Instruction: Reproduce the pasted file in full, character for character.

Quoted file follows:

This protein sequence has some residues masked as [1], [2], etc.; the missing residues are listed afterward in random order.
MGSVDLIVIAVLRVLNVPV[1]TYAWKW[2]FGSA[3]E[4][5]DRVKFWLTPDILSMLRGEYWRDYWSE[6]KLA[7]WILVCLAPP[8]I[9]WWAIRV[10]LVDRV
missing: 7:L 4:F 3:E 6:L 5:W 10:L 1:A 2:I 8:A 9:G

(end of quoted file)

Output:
This protein sequence has some residues masked as [1], [2], etc.; the missing residues are listed afterward in random order.
MGSVDLIVIAVLRVLNVPV[1]TYAWKW[2]FGSA[3]E[4][5]DRVKFWLTPDILSMLRGEYWRDYWSE[6]KLA[7]WILVCLAPP[8]I[9]WWAIRV[10]LVDRV
missing: 7:L 4:F 3:E 6:L 5:W 10:L 1:A 2:I 8:A 9:G